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Author Topic: The Laser Project.  (Read 821537 times)

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Offline Tweakie.CNC

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Re: The Laser Project.
« Reply #670 on: September 20, 2012, 06:24:46 AM »
As always Jeff, excellent results.

I am pleased you are now using PicEngrave - John has put a lot of work into writing his software and results like this, I am sure, will make it all worthwhile.

Tweakie.
Success consists of going from failure to failure without loss of enthusiasm.  Winston Churchill.
Re: The Laser Project.
« Reply #671 on: September 20, 2012, 07:22:03 AM »
Tweakie,

At first I was concerned that it did not have as many settings as PVC does, but what I found is all those extra settings was really driving me bonkers to get each picture to come out right. With PVC I had big problems with allot of reds and blues in photos and was trying to compensate in Photo Paint to correct it. Reds would engrave to dark and blues would engrave to light. John's software does allot better job interpreting those colors to grey-scale when creating the tool-paths. The tool-path preview in PVC was harder to tell how the engraving would come out also. I really like the grey-scale preview in PicEngrave because it shows how the engraving will actually be engraved and I'm not scrapping as much wood.  ;D

The G-code files are allot smaller too because there are no retracts at the end of each pass which it only needs the feed-rate put one time at the beginning of the file. It eliminates all those G00 and G01 changes in the file which cuts down on engraving time by instantly reversing the machine axis direction. I can tell he put allot of thought and work into his software and how it generates the g-code efficiently to do lithophanes, engravings and now laser engraved shaded photos. 8) 8)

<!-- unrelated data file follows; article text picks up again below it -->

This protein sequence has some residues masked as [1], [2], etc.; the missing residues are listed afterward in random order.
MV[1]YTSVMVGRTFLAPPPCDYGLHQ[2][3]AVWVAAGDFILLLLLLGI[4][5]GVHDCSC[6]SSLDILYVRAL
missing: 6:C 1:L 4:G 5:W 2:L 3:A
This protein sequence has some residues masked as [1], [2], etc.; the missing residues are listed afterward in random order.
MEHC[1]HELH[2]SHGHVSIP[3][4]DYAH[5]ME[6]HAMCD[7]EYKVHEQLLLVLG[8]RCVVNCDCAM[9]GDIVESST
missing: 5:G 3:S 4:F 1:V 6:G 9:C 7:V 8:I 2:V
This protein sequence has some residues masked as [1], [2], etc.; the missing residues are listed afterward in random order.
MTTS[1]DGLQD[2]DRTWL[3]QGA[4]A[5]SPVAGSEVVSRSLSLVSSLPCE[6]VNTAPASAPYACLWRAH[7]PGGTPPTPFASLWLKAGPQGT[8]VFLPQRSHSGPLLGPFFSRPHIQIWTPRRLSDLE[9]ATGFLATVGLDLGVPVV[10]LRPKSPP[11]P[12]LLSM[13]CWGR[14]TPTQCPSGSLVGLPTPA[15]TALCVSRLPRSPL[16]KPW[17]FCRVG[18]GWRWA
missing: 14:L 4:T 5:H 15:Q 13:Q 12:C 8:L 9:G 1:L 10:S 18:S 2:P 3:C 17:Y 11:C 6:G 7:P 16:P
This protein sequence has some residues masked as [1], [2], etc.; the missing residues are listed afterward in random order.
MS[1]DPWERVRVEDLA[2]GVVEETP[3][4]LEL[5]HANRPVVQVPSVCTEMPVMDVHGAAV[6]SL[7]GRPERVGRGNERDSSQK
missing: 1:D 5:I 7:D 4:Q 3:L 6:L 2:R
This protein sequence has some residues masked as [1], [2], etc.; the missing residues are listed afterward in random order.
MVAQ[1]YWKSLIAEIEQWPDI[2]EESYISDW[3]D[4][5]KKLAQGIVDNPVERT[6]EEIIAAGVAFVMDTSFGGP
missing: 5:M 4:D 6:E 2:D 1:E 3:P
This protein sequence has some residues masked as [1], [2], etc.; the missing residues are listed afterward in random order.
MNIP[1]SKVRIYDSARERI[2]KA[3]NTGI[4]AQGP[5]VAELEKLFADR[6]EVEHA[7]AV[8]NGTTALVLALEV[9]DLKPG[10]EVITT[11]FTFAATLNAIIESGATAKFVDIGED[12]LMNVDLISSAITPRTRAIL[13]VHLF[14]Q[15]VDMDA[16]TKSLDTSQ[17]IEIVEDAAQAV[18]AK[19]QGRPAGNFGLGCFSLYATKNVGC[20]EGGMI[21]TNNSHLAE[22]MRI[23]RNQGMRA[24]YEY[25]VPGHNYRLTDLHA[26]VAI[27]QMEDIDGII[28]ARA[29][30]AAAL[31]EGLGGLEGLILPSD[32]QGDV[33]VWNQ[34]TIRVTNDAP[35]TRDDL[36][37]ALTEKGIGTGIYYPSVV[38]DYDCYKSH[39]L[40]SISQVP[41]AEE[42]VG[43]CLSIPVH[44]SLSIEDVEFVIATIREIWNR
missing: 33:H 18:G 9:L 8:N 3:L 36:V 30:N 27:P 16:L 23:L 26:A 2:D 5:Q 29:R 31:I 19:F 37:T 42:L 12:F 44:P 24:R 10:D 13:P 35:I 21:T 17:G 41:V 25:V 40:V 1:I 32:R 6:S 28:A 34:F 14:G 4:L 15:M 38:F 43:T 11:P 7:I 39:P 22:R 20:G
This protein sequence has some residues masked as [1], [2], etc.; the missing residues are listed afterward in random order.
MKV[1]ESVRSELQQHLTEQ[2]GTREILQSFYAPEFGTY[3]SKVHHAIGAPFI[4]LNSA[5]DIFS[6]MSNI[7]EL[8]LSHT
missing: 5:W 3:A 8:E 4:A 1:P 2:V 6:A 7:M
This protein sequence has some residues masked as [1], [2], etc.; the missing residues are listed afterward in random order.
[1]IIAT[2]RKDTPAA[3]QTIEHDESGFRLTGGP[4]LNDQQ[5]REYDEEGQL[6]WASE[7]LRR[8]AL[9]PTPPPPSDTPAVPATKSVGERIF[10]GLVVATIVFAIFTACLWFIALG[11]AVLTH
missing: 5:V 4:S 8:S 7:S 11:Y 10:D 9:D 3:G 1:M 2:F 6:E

Jeff
Extensivly Re-worked/Re-designed/Modified Servo K2CNC KG-3925 and the Mini Laser Engraver
Re: The Laser Project.
« Reply #672 on: September 20, 2012, 05:12:33 PM »
Thanks Jeff and Tweakie,
But I'm just a guy making some of the tools that you true artisans use.  Your work and laser pioneering deserve all the credit.

My Best,
John Champlain
www.picengrave.com

Offline Tweakie.CNC

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Re: The Laser Project.
« Reply #673 on: September 21, 2012, 10:32:16 AM »
My new tube has just arrived from China, been plumbed in and the water circulation system run for some 2 hours (to remove all the air bubbles) now to test it out.

Tweakie.
Success consists of going from failure to failure without loss of enthusiasm.  Winston Churchill.

Offline Tweakie.CNC

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Re: The Laser Project.
« Reply #674 on: September 26, 2012, 12:02:36 PM »
The new tube works a treat.

I have to give full credit to the suppliers who made such an excellent job of the packaging that even our Royal Mail Parcelforce, at this end, did not manage to break the delicate glass tube inside.  :D

Tweakie.
Success consists of going from failure to failure without loss of enthusiasm.  Winston Churchill.

Offline Tweakie.CNC

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Re: The Laser Project.
« Reply #675 on: October 04, 2012, 03:45:31 AM »